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              Alarm symptoms in early diagnosis of cancer in primary care: cohort study using General Practice Research Database.

              To evaluate the association between alarm symptoms and the subsequent diagnosis of cancer in a large population based study in primary care. Cohort study. UK General Practice Research Database. Patients 762 325 patients aged 15 years and older, registered with 128 general practices between 1994 and 2000. First occurrences of haematuria, haemoptysis, dysphagia, and rectal bleeding were identified in patients with no previous cancer diagnosis. Positive predictive value of first occurrence of haematuria, haemoptysis, dysphagia, or rectal bleeding for diagnoses of neoplasms of the urinary tract, respiratory tract, oesophagus, or colon and rectum during three years after symptom onset. Likelihood ratio and sensitivity were also estimated. 11.108 first occurrences of haematuria were associated with 472 new diagnoses of urinary tract cancers in men and 162 in women, giving overall three year positive predictive values of 7.4% (95% confidence interval 6.8% to 8.1%) in men and 3.4% (2.9% to 4.0%) in women. After 4812 new episodes of haemoptysis, 220 diagnoses of respiratory tract cancer were made in men (positive predictive value 7.5%, 6.6% to 8.5%) and 81 in women (4.3%, 3.4% to 5.3%). After 5999 new diagnoses of dysphagia, 150 diagnoses of oesophageal cancer were made in men (positive predictive value 5.7%, 4.9% to 6.7%) and 81 in women (2.4%, 1.9 to 3.0%). After 15 289 episodes of rectal bleeding, 184 diagnoses of colorectal cancer were made in men (positive predictive value 2.4%, 2.1% to 2.8%) and 154 in women (2.0%, 1.7% to 2.3%). Predictive values increased with age and were strikingly high, for example, in men with haemoptysis aged 75-84 (17.1%, 13.5% to 21.1%) and in men with dysphagia aged 65-74 (9.0%, 6.8% to 11.7%). New onset of alarm symptoms is associated with an increased likelihood of a diagnosis of cancer, especially in men and in people aged over 65. These data provide support for the early evaluation of alarm symptoms in an attempt to identify underlying cancers at an earlier and more amenable stage.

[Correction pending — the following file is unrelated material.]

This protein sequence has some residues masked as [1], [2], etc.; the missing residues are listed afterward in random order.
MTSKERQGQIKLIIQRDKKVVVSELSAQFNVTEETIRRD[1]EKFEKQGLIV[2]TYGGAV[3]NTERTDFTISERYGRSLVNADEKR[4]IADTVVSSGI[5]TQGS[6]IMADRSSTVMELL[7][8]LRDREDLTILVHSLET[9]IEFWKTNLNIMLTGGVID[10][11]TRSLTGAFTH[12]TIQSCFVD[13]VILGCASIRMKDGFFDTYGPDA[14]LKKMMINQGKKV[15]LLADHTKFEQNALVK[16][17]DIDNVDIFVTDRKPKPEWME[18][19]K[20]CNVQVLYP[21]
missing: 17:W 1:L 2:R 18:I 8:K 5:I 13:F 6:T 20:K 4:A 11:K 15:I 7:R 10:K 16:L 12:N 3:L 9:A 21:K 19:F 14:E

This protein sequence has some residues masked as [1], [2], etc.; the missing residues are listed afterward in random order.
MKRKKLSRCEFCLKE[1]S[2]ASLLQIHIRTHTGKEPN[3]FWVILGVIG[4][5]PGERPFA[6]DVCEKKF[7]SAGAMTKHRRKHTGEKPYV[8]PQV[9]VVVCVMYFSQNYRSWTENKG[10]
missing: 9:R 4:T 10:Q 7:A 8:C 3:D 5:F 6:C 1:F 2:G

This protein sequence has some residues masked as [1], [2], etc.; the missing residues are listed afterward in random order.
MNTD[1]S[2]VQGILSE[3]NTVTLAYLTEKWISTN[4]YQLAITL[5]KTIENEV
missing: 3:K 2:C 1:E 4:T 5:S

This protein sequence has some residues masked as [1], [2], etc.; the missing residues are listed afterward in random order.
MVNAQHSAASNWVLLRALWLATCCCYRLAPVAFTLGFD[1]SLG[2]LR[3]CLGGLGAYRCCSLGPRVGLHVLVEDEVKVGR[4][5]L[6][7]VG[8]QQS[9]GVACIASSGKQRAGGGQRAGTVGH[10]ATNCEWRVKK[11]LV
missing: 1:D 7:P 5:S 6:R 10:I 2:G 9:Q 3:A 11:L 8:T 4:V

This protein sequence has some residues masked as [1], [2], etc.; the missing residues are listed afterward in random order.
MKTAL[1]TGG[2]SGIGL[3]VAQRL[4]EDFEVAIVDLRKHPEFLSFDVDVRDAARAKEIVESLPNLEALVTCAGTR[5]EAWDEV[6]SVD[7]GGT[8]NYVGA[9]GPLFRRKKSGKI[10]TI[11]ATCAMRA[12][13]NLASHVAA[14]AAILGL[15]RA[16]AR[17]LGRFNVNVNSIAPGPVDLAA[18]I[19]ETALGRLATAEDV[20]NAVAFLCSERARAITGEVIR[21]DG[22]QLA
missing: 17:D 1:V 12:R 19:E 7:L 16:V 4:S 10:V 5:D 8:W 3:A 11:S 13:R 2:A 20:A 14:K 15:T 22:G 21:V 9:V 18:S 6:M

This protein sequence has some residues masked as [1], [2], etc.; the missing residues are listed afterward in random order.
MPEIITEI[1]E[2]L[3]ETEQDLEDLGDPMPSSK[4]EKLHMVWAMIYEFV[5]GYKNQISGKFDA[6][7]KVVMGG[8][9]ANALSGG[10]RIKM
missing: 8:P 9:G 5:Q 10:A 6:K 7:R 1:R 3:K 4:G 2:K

Author and article information

                Br J Cancer
                Br. J. Cancer
                British Journal of Cancer
                Nature Publishing Group
                31 March 2015
                03 March 2015
                31 March 2015
                : 112
                : Suppl 1
                : S65-S69
                [1 ]Research Unit for General Practice, The Research Centre for Cancer Diagnosis in Primary Care (CaP), Institute of Public Health, Aarhus University, Bartholins Alle 2 , 8000 Aarhus C, Denmark
                Author notes
                Copyright © 2015 Cancer Research UK

                This work is licensed under the Creative Commons Attribution 4.0 International License. To view a copy of this license, visit http://creativecommons.org/licenses/by/4.0/

                Full Paper

                Oncology & Radiotherapy

                denmark, diagnosis, health services organisation, access, investigation